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Passage of a new practice act controlling the civil procedure in the courts of the State of Illinois is an event of major importance not only in the jurisprudence of the state but also in the procedural history of the nation. The wave of reform of court procedure, which originated in New York in the middle of the last century and spread to a majority of the states, seemed to have dispelled itself some years ago so far as major changes in an entire state code were concerned. Recent procedural developments have been limited in the main to the perfection of special devices such as the summary judgment, the declaratory judgment and discovery before trial. The adoption of a new practice in one of our great states is therefore notable particularly when that state is the one long regarded as the outstanding stronghold of the ancient forms--the example to which law professors might still point of the enduring importance of common law pleading.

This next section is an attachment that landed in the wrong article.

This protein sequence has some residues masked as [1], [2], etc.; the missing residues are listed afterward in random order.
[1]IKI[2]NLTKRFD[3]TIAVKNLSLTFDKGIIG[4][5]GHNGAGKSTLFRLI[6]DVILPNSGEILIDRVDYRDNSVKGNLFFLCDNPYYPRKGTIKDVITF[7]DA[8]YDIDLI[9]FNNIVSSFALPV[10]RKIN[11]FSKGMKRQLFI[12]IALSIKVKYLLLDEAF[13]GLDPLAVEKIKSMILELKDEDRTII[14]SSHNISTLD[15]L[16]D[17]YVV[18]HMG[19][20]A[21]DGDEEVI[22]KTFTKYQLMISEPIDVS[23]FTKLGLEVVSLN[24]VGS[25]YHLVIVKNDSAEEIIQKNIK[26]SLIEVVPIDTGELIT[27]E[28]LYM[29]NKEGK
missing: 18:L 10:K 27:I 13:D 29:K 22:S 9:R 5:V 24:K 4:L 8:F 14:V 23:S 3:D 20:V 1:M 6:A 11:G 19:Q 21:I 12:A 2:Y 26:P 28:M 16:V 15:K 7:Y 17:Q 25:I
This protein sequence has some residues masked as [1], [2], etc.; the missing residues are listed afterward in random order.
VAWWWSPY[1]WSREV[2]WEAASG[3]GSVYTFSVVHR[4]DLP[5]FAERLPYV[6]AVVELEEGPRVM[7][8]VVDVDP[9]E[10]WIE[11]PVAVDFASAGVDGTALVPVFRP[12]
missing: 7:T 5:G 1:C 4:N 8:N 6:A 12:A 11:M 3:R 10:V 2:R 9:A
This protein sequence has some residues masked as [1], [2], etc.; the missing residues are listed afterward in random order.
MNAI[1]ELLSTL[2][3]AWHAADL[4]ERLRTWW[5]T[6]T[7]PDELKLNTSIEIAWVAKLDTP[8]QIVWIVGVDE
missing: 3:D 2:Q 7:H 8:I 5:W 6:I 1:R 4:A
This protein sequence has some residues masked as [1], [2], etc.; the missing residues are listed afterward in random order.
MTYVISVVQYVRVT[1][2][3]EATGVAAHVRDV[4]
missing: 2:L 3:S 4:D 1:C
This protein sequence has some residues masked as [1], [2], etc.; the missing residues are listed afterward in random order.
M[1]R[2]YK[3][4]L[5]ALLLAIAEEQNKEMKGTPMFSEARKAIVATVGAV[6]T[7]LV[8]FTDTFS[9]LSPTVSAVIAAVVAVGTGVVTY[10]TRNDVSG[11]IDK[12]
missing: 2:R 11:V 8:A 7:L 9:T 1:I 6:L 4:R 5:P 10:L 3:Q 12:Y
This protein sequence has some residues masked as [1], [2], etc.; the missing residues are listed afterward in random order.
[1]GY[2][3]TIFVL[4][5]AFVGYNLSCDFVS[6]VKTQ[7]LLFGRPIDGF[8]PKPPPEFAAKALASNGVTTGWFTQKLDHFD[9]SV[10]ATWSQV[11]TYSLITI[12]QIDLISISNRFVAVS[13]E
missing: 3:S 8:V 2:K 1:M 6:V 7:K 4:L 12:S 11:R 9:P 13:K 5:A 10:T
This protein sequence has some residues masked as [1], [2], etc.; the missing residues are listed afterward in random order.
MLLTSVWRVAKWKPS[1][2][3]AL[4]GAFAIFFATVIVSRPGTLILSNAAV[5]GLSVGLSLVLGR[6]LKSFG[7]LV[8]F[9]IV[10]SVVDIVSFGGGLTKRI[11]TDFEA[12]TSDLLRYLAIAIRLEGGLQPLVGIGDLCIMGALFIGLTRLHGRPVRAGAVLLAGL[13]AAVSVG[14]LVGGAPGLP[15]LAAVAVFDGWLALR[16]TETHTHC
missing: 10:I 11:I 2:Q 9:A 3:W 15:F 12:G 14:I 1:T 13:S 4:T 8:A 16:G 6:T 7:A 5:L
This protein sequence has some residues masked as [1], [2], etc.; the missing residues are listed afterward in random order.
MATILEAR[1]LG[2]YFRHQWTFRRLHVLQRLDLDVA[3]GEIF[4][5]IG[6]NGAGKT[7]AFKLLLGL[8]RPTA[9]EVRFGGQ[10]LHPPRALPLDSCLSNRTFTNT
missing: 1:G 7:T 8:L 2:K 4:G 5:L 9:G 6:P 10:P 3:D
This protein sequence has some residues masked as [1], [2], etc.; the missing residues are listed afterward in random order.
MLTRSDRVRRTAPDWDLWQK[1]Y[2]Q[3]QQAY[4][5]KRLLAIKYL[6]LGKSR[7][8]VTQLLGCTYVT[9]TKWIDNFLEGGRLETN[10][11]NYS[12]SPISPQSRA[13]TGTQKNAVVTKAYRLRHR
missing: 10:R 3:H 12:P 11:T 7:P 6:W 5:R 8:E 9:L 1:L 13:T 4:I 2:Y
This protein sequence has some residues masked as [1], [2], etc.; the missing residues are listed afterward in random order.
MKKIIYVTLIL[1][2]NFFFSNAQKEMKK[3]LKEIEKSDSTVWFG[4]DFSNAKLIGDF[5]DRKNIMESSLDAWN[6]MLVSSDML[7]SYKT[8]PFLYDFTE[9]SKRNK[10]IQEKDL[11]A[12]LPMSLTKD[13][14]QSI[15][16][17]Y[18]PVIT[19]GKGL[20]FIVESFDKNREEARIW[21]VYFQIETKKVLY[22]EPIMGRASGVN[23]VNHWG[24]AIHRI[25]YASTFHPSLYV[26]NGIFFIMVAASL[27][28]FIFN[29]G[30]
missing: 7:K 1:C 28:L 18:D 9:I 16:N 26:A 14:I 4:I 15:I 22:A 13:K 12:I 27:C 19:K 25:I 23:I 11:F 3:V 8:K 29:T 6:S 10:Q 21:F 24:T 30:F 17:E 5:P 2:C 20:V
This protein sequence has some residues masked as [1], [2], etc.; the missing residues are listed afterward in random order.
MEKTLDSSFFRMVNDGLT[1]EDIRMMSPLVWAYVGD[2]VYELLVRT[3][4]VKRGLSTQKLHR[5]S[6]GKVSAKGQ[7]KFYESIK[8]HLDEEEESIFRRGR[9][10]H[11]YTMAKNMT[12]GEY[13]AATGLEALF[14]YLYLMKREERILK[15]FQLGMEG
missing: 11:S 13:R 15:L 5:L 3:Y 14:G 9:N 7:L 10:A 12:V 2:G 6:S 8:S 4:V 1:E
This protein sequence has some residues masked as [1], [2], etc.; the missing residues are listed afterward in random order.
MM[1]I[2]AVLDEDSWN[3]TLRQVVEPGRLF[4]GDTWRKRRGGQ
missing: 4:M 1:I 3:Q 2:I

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The New Illinois Civil Practice Act, 1 University of Chicago Law Review 209 (1933)

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